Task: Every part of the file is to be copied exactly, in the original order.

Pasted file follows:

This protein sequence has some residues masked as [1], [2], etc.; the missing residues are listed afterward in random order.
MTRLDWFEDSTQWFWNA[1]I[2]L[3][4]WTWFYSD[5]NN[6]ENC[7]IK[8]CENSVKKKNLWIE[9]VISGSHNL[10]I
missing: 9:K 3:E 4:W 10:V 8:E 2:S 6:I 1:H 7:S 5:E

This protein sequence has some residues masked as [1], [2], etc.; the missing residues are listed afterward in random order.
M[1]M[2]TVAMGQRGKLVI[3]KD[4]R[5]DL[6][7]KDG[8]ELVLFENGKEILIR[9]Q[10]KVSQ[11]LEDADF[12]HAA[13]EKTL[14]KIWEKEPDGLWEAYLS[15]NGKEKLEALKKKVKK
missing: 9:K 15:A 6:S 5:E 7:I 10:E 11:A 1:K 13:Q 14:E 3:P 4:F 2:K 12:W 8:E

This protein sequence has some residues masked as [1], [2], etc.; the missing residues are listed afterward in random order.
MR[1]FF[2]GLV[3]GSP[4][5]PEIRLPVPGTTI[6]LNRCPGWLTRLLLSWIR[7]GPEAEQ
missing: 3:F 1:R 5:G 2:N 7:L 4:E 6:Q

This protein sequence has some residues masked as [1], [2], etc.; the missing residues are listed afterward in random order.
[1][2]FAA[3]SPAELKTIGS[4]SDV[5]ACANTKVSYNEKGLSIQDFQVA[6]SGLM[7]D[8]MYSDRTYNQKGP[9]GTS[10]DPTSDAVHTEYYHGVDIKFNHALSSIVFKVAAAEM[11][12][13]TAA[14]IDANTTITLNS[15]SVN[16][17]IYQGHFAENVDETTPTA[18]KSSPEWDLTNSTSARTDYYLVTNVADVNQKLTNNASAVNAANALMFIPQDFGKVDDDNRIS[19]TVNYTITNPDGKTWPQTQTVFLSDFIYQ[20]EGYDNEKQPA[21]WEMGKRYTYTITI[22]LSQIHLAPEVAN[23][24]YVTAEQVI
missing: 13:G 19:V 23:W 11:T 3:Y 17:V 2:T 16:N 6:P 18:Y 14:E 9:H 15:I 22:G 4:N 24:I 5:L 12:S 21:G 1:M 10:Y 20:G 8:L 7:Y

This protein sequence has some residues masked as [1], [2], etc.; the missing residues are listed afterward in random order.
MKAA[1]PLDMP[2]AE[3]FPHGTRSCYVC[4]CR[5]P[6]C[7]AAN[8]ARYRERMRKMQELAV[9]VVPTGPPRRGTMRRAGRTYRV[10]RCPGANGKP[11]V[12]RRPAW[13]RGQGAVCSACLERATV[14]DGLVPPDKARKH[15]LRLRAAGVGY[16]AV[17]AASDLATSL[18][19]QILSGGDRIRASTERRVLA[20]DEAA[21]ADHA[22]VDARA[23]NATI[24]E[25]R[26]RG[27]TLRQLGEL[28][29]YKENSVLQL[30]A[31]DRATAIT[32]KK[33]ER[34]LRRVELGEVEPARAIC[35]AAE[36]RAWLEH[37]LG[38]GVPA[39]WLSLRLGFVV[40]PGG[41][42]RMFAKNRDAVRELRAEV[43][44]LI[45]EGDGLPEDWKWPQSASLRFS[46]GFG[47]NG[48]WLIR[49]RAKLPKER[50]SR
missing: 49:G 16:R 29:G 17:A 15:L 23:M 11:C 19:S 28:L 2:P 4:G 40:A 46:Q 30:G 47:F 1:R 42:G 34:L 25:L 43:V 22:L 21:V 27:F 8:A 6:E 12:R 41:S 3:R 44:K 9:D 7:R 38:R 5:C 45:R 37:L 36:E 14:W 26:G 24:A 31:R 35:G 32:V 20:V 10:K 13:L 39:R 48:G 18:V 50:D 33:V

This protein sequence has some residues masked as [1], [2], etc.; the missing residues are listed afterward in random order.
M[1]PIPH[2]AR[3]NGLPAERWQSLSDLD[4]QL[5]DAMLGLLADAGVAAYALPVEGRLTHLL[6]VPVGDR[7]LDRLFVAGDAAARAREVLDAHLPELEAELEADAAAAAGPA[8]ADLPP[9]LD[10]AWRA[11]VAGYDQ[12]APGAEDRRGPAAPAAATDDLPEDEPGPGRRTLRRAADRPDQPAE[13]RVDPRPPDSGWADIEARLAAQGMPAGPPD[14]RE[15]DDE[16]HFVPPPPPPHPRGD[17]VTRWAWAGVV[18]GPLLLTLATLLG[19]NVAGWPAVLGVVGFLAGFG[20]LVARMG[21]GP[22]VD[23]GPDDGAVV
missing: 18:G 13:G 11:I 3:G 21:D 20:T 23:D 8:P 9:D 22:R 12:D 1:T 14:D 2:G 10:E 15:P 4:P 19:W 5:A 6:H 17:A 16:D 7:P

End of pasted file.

This protein sequence has some residues masked as [1], [2], etc.; the missing residues are listed afterward in random order.
MTRLDWFEDSTQWFWNA[1]I[2]L[3][4]WTWFYSD[5]NN[6]ENC[7]IK[8]CENSVKKKNLWIE[9]VISGSHNL[10]I
missing: 9:K 3:E 4:W 10:V 8:E 2:S 6:I 1:H 7:S 5:E

This protein sequence has some residues masked as [1], [2], etc.; the missing residues are listed afterward in random order.
M[1]M[2]TVAMGQRGKLVI[3]KD[4]R[5]DL[6][7]KDG[8]ELVLFENGKEILIR[9]Q[10]KVSQ[11]LEDADF[12]HAA[13]EKTL[14]KIWEKEPDGLWEAYLS[15]NGKEKLEALKKKVKK
missing: 9:K 15:A 6:S 5:E 7:I 10:E 11:A 1:K 13:Q 14:E 3:P 4:F 2:K 12:W 8:E

This protein sequence has some residues masked as [1], [2], etc.; the missing residues are listed afterward in random order.
MR[1]FF[2]GLV[3]GSP[4][5]PEIRLPVPGTTI[6]LNRCPGWLTRLLLSWIR[7]GPEAEQ
missing: 3:F 1:R 5:G 2:N 7:L 4:E 6:Q

This protein sequence has some residues masked as [1], [2], etc.; the missing residues are listed afterward in random order.
[1][2]FAA[3]SPAELKTIGS[4]SDV[5]ACANTKVSYNEKGLSIQDFQVA[6]SGLM[7]D[8]MYSDRTYNQKGP[9]GTS[10]DPTSDAVHTEYYHGVDIKFNHALSSIVFKVAAAEM[11][12][13]TAA[14]IDANTTITLNS[15]SVN[16][17]IYQGHFAENVDETTPTA[18]KSSPEWDLTNSTSARTDYYLVTNVADVNQKLTNNASAVNAANALMFIPQDFGKVDDDNRIS[19]TVNYTITNPDGKTWPQTQTVFLSDFIYQ[20]EGYDNEKQPA[21]WEMGKRYTYTITI[22]LSQIHLAPEVAN[23][24]YVTAEQVI
missing: 13:G 19:V 23:W 11:T 3:Y 17:V 2:T 16:N 6:P 18:Y 14:E 9:H 15:I 22:G 4:N 24:I 5:L 12:S 21:G 1:M 10:Y 20:G 8:L 7:Y

This protein sequence has some residues masked as [1], [2], etc.; the missing residues are listed afterward in random order.
MKAA[1]PLDMP[2]AE[3]FPHGTRSCYVC[4]CR[5]P[6]C[7]AAN[8]ARYRERMRKMQELAV[9]VVPTGPPRRGTMRRAGRTYRV[10]RCPGANGKP[11]V[12]RRPAW[13]RGQGAVCSACLERATV[14]DGLVPPDKARKH[15]LRLRAAGVGY[16]AV[17]AASDLATSL[18][19]QILSGGDRIRASTERRVLA[20]DEAA[21]ADHA[22]VDARA[23]NATI[24]E[25]R[26]RG[27]TLRQLGEL[28][29]YKENSVLQL[30]A[31]DRATAIT[32]KK[33]ER[34]LRRVELGEVEPARAIC[35]AAE[36]RAWLEH[37]LG[38]GVPA[39]WLSLRLGFVV[40]PGG[41][42]RMFAKNRDAVRELRAEV[43][44]LI[45]EGDGLPEDWKWPQSASLRFS[46]GFG[47]NG[48]WLIR[49]RAKLPKER[50]SR
missing: 49:G 16:R 29:G 17:A 15:L 23:M 11:C 19:S 28:L 2:P 4:G 40:A 46:Q 30:G 47:F 1:R 42:G 34:L 25:L 43:V 22:L 21:V 27:F 8:A 6:E 12:R 41:S 3:R 44:K 9:D 7:R 38:R 5:C 45:R 37:L 36:E 14:W 26:G 24:A 31:R 35:G 32:V 20:V 10:K 13:L 39:R 48:G 18:V 50:D 33:V

This protein sequence has some residues masked as [1], [2], etc.; the missing residues are listed afterward in random order.
M[1]PIPH[2]AR[3]NGLPAERWQSLSDLD[4]QL[5]DAMLGLLADAGVAAYALPVEGRLTHLL[6]VPVGDR[7]LDRLFVAGDAAARAREVLDAHLPELEAELEADAAAAAGPA[8]ADLPP[9]LD[10]AWRA[11]VAGYDQ[12]APGAEDRRGPAAPAAATDDLPEDEPGPGRRTLRRAADRPDQPAE[13]RVDPRPPDSGWADIEARLAAQGMPAGPPD[14]RE[15]DDE[16]HFVPPPPPPHPRGD[17]VTRWAWAGVV[18]GPLLLTLATLLG[19]NVAGWPAVLGVVGFLAGFG[20]LVARMG[21]GP[22]VD[23]GPDDGAVV
missing: 18:G 13:G 11:I 3:G 21:D 20:T 23:D 8:P 9:D 22:R 12:D 1:T 14:D 2:G 10:E 15:P 4:P 19:W 5:A 6:H 17:A 16:D 7:P